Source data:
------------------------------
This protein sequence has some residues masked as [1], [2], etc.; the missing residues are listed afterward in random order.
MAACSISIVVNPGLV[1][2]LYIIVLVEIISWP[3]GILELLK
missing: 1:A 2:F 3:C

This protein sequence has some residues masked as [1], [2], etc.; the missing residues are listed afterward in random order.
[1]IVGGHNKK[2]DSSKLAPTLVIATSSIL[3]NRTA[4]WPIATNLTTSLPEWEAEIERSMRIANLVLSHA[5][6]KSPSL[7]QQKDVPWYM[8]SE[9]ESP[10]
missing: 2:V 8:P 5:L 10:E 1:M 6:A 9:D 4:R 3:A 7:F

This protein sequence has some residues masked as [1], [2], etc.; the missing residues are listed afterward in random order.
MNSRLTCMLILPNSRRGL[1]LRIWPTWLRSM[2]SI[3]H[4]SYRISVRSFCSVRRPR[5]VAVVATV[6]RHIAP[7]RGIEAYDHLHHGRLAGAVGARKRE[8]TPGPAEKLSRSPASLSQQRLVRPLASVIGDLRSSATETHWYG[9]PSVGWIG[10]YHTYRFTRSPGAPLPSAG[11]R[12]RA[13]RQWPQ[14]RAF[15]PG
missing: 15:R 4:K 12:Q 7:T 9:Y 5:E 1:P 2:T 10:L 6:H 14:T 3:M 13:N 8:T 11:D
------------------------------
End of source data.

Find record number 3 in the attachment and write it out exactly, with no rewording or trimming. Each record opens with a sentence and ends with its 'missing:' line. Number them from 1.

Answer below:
This protein sequence has some residues masked as [1], [2], etc.; the missing residues are listed afterward in random order.
MNSRLTCMLILPNSRRGL[1]LRIWPTWLRSM[2]SI[3]H[4]SYRISVRSFCSVRRPR[5]VAVVATV[6]RHIAP[7]RGIEAYDHLHHGRLAGAVGARKRE[8]TPGPAEKLSRSPASLSQQRLVRPLASVIGDLRSSATETHWYG[9]PSVGWIG[10]YHTYRFTRSPGAPLPSAG[11]R[12]RA[13]RQWPQ[14]RAF[15]PG
missing: 15:R 4:K 12:Q 7:T 9:Y 5:E 1:P 2:T 10:L 6:H 14:T 3:M 13:N 8:T 11:D